The Future Of Private Security In Rayleigh

Monday night I attended Rayleigh Town Council, Full Council meeting. It was slightly more interesting than usual as some new ideas were put forward and one noteworthy item was that of the private security that the Council recently trialled before Christmas.

The reception of ‘part-time, private security’ has been met with mixed reaction from the public and traders alike (contrary to what some Councillors want to believe). Whilst mainly older residents have commented how it makes them feel safe, some traders have criticised the decision as it makes the town appear to be ‘rough’ and ‘unattractive’ – this was always going to be a conudrum for the Council.

It would be fair to say that the security company has spent time dealing with Anti Social Behaviour (mainly by juveniles) and trying to tackle begging and homelessness if only to gain some intelligence on these matters that can be passed to the appropriate authorities.

Being asked for one’s view on the effectiveness and whether there should be a continuance of such a service (which obviously comes at a cost to Rayleigh residents) is a difficult view to take. I addressed the Council with a view that the private security could simply be trying to tackle a problem which could continue and even escalate if we do not address the ‘root cause’ – ASB by juveniles isn’t anything new and was around when I was a kid. However, I do appreciate that we can’t afford to be soft on the issue (give ’em an inch and they take a mile) and as such my colleague, Cllr Stanley suggested patrols were stepped up as the problem doesn’t simply only occur on a Saturday. We’d also like to see patrols extended to King George V playing field especially as we have been made aware that a large knife was recently found in the grounds!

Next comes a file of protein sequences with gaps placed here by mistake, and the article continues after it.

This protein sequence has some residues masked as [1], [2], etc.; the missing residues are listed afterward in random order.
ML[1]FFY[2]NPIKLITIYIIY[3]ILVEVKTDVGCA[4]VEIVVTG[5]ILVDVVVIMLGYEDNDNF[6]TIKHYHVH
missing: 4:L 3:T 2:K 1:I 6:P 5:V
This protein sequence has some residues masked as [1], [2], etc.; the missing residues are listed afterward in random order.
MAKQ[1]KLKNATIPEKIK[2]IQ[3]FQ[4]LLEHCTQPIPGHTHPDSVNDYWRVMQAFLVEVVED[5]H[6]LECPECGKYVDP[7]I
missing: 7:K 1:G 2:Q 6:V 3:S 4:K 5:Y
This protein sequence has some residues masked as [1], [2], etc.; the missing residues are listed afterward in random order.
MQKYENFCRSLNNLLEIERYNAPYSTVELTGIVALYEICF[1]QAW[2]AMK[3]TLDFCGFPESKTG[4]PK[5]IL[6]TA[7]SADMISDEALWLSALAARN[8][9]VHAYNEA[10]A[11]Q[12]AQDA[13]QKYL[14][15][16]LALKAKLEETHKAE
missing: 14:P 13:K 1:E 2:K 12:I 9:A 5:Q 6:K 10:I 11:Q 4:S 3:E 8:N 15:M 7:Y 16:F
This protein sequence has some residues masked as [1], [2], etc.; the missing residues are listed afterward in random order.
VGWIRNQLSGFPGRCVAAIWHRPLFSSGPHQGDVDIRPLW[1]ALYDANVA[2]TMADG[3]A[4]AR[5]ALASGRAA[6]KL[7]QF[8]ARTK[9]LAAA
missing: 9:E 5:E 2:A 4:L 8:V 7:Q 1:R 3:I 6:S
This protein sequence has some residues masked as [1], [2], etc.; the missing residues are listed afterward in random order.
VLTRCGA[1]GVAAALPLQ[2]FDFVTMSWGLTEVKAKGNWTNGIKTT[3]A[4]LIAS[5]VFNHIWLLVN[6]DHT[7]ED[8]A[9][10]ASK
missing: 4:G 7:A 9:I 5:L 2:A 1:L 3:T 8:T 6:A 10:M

There was some further debate on the issues surrounding the matter and unfortunately, the can was kicked down the road until some more details could be obtained from security companies in terms of how the Council could procure their services and what level of engagement they can offer. Until then, the patrols are suspended.

James Newport

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